Are you thinking about selling land in Nationwide? If so then you might be wondering this common question: who pays when selling land in Nationwide. In this article, we’ll reveal the surprising answer.
When people think of selling land, they think of handing over the deed and accepting a check for the property. Makes sense. At first you might think that the buyer pays the seller. But that’s not really how it works and you might be surprised at who pays when selling land in Nationwide…
If you’re the seller, you’ll have to pay first! You’ll probably have to pay for a survey or a site analysis, or for a geologist to look at your property and tell you what potential it has.
Then you’ll work with a real estate agent to try and sell the property. There will probably be additional expenses that you’ll have to cover while the agent tries to find a buyer. For example, you’ll have to pay any mortgage, bills, taxes, and insurance on the property in the months that the agent is looking for a buyer.
When an agent finds a buyer, then you may need to work with a lawyer, a title company, and potentially others as well to complete the paperwork. Yes, YOU are paying for all of this the entire time.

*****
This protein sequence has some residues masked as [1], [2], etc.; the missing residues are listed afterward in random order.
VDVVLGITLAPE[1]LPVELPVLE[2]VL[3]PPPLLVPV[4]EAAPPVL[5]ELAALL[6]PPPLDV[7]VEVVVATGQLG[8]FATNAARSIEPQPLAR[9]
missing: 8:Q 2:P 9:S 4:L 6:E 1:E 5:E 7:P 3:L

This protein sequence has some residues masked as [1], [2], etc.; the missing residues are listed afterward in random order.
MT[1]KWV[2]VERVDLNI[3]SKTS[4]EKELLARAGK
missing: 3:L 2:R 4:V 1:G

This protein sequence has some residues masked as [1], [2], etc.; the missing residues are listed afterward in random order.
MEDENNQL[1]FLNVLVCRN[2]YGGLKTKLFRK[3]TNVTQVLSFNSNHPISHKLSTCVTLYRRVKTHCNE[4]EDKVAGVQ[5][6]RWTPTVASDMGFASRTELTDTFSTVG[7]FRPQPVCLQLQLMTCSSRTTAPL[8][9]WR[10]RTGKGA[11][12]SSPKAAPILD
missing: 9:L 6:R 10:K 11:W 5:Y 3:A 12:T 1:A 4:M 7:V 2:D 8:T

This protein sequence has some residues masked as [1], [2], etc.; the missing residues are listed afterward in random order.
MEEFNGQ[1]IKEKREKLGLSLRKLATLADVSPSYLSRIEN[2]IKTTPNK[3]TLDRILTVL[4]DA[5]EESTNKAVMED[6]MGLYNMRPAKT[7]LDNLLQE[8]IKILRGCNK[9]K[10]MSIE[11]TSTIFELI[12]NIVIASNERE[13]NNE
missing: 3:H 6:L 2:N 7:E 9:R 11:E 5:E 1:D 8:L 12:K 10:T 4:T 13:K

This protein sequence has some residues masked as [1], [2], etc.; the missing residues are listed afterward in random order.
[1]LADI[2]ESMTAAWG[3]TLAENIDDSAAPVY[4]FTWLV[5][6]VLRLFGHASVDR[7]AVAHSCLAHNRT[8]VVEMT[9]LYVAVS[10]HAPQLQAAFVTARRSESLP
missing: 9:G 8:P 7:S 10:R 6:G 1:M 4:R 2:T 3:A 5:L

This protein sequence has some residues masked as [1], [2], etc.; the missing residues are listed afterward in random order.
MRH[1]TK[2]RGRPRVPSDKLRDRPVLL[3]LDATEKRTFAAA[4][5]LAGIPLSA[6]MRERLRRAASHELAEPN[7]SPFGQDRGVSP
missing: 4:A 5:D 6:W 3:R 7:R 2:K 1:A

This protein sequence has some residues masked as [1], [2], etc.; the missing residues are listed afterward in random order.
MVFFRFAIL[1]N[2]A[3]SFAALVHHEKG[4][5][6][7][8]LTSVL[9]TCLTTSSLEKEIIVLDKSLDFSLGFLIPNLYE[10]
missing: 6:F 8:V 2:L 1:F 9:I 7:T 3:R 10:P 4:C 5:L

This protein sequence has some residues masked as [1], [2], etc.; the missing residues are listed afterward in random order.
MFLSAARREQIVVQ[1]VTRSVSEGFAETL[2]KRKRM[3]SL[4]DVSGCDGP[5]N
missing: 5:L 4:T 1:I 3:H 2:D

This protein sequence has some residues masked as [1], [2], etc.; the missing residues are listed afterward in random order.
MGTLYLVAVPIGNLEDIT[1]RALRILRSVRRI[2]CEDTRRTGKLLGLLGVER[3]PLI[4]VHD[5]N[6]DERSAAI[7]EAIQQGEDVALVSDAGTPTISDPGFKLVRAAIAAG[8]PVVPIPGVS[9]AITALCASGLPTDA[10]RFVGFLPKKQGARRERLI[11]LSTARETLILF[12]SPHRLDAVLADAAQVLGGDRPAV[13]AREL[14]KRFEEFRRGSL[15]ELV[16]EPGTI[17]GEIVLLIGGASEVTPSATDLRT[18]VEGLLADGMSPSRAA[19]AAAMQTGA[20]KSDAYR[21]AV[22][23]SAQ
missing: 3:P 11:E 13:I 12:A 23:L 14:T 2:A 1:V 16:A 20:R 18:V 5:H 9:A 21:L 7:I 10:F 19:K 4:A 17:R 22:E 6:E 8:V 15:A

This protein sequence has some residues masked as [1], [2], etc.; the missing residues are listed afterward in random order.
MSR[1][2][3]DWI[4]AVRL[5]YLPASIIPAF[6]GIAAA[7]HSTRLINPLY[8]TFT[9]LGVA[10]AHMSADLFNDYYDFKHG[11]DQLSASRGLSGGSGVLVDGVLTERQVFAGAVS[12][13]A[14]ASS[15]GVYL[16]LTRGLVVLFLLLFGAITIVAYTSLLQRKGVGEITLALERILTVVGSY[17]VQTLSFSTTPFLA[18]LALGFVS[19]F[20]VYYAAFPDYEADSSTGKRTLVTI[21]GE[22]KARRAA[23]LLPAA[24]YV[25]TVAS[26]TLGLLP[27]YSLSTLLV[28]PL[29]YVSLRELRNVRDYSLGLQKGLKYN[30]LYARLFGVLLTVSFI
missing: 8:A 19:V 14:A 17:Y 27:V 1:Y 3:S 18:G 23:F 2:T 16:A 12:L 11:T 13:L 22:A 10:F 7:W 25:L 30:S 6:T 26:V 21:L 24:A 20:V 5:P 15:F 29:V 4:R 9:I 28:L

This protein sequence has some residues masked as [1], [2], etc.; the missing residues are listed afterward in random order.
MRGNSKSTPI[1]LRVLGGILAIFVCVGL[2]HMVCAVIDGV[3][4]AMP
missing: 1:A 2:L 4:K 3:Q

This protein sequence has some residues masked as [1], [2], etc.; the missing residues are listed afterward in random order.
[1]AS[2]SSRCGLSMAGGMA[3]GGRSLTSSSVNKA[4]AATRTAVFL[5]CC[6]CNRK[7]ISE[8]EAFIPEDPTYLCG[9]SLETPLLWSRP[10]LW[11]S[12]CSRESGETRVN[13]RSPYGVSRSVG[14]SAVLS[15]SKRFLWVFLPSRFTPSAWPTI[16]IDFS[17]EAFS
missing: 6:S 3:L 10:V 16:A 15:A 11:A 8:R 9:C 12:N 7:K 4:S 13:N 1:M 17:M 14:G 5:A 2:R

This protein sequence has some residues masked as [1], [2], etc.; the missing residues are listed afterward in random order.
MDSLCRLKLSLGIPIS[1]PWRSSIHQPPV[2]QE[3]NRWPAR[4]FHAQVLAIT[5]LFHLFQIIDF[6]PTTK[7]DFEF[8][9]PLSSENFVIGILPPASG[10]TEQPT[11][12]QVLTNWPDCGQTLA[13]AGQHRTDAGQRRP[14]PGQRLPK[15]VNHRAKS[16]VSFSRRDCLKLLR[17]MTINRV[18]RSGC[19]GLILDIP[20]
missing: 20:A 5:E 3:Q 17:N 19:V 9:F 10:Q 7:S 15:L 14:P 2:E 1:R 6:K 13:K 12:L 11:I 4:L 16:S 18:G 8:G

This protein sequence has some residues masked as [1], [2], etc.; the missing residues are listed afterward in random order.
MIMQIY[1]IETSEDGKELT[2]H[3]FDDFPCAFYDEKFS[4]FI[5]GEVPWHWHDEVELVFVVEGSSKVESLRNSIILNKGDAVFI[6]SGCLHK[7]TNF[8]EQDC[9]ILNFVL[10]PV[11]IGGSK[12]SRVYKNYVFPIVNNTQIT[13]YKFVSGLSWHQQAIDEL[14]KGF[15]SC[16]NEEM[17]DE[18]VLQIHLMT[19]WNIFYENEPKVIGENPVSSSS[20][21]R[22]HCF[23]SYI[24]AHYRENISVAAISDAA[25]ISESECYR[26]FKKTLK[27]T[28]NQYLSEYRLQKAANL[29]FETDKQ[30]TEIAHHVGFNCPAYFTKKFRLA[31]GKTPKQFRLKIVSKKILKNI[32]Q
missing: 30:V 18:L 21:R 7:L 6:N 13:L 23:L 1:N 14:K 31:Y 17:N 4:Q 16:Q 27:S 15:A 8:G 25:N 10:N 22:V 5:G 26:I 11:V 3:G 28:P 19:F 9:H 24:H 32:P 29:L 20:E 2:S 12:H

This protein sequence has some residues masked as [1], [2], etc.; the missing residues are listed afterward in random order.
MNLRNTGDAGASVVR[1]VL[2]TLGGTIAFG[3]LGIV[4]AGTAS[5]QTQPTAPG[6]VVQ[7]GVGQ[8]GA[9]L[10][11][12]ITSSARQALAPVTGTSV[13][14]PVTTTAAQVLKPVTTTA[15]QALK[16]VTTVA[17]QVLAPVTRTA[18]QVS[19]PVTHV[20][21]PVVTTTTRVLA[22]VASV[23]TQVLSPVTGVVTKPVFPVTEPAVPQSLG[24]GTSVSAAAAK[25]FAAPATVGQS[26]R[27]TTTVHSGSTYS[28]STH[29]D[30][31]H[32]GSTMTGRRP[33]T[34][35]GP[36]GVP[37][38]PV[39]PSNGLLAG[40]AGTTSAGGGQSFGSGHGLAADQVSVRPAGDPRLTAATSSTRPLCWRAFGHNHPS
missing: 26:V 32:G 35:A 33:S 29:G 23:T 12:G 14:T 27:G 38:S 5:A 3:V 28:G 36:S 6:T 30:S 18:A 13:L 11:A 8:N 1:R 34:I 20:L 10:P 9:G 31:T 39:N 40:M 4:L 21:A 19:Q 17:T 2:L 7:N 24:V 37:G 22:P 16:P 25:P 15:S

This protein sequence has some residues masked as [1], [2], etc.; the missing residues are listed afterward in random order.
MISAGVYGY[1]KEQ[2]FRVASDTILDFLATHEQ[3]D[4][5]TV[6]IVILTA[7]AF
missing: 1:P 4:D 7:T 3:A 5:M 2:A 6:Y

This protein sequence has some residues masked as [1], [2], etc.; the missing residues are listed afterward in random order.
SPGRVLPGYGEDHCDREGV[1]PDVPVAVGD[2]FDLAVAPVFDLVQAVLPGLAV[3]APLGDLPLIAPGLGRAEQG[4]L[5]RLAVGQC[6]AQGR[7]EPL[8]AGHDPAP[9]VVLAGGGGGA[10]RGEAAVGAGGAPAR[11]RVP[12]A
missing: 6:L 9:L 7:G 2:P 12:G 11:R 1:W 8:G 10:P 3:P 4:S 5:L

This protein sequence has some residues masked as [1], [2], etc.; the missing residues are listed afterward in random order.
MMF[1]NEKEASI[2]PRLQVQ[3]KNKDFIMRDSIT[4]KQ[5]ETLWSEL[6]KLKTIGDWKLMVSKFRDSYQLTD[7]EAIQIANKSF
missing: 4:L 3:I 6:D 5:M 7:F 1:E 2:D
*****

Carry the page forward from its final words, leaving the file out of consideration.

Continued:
Once the paperwork is complete, you will get the money for the property – after your mortgage is paid off and any liens are taken care of). That money might either come from the buyer themselves (if they’re paying cash) or it might come from the buyer’s bank (if the buyer had to get a mortgage to buy the properties).
But your paying is not over yet! Once it’s all said and done, you’ll also have to pay the agent’s commission… and that typically comes out of your pocket.
So, to answer the question, “who pays when selling land in Nationwide,” the answer is that you’ll pay over and over and the buyer or their bank will pay you once.
A lot of sellers are realizing that this is not the best way to sell, especially if you don’t have the cash in hand to cover those expensive up-front costs. Sure, it’s nice to gamble on the possibility of getting a higher selling price (although you might not get what you’re asking for the land); it’s no wonder why so many sellers are looking for a faster way to sell land – by getting a fast cash offer and bypassing all of the costly and complicated steps, above.